Yet, in terms of influence upon A.A., it is the Oxford Group’s approach to meditation that has far too often been overlooked. H.A. Ironside also gave this warning: “Each [Oxford Group] member is urged … to sit quietly with the mind emptied of every thought … waiting for God to say something to them…. Sometimes they tell me nothing happens, at other times the most amazing things come. Tested by the Word of God, many of these things are unscriptural. They lay themselves open for demons to communicate their blasphemous thoughts to them.” (bold mine)
Since early A.A. members came out of the Oxford Group, did this dangerous and deceptive meditation practice come with them?
“In A.A. circles however, ‘meditation’ also took on some of the characteristics of what the Oxford Group called ‘having a morning quiet time.’ So A.A. members might in fact, not only read and think about what the reading for the day said in their meditational book, but also spend a short time blanking out all their conscious thoughts and just remaining still and quiet in God’s presence, while waiting for God’s guidance to give them instructions for the day,” wrote A.A. historian Glenn C. 
A.A. co-founder Bill Wilson encouraged alcoholics to seek meditative knowledge wherever it could be found–so this could be in Hinduism, Buddhism, distant libraries, the local Catholic church, or anywhere else. He states, “The actual experience of meditation and prayer across the centuries is, of course, immense. The world’s libraries and places of worship are a treasure trove for all seekers.” 
Obviously, A.A. does not emphasize adherence to biblical meditation. During biblical meditation, the mind remains active as we ponder and ruminate upon Scripture. This is far, far removed from mind-emptying New Age/Eastern meditation and so-called “contemplative prayer.”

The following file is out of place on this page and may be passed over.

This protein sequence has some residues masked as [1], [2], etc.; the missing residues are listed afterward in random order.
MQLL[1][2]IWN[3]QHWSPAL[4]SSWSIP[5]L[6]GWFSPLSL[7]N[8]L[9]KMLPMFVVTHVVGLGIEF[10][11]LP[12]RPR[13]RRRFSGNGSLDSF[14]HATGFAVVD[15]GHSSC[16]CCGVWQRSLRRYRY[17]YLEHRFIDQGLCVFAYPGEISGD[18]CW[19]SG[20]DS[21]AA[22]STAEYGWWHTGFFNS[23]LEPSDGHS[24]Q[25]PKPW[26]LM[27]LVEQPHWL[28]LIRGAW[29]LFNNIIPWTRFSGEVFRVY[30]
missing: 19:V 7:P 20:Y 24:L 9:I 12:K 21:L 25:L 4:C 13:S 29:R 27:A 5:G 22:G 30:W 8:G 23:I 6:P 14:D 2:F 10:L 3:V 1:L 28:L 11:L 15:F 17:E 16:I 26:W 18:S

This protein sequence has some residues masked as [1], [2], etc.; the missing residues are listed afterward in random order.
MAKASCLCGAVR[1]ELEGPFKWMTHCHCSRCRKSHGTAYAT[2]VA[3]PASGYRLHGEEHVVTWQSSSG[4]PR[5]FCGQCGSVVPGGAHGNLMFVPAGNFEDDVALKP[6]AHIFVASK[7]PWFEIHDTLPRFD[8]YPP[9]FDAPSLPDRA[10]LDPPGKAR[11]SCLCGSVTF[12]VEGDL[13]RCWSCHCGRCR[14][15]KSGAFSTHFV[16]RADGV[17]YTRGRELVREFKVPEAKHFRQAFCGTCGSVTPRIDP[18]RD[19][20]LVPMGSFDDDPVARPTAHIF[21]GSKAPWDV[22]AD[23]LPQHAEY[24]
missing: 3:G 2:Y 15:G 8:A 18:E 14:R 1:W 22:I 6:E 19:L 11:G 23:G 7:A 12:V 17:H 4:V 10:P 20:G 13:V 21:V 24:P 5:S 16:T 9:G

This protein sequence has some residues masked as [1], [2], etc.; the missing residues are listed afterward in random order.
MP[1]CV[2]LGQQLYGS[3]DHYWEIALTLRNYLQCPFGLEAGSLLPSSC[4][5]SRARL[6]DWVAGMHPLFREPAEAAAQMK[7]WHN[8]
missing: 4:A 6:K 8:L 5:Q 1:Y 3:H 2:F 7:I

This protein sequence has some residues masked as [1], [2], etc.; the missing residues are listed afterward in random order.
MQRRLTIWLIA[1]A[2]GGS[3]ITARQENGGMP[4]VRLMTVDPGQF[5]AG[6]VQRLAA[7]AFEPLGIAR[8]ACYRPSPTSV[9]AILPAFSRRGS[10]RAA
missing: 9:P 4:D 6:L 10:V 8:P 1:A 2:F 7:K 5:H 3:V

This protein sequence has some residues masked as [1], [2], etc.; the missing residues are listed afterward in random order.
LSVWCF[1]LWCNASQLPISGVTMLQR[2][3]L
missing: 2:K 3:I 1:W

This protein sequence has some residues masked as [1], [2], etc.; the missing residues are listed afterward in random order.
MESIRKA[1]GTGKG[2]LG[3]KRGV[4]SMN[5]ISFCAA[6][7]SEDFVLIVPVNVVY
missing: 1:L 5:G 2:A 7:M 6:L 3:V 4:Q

Contemplative prayer is essentially the same as New Age/Eastern meditation, but is presented with Christian terminology. In the New Age/Eastern/contemplative practice, the goal is to enter into the silence, and it is here that profound spiritual deception can occur.
Not every single A.A. member engages in the wide-open meditation of the 11th Step. Still, it should be understood that two spiritual factors have torn through the culture and the Body of Christ, dictating for many the very understanding of God. These factors are meditation and “higher power” theology.
Both, as we have seen, can be found in Alcoholics Anonymous.
(For more on A.A.’s unholy origin and teachings, go to the A.A. anti-biblical articles link at the top right hand column of this blog)
1. Martin and Deidre Bobgan, 12 Steps to destruction, pg. 116
2. Richmond Walker and the Twenty-Four Hour Book by Glenn C.
3. The Oxford Group Movement: Is It Scriptural? (Sermon by H.A. Ironside)
4. The Oxford Group Movement: Is It Scriptural? (Sermon by H.A. Ironside)
5. Twelve-Step Meditation, Part 1, Meditation in traditional spirituality by Glenn C.
6. Bill Wilson, Twelve Steps and Twelve Traditions, pg. 98
* This A.A.cliche has gone mainstream.
** Walter Houston Clark noted, “Neither is [the Oxford Group] concerned with what a person’s beliefs are or even that he have a belief at all. If a person remonstrates that he cannot believe in God, he is told to act as if there were one, and to see what happens. The Group practice of religion is highly pragmatic…” (Walter Houston Clark, The Oxford Group: Its History and Significance, pgs. 110-111)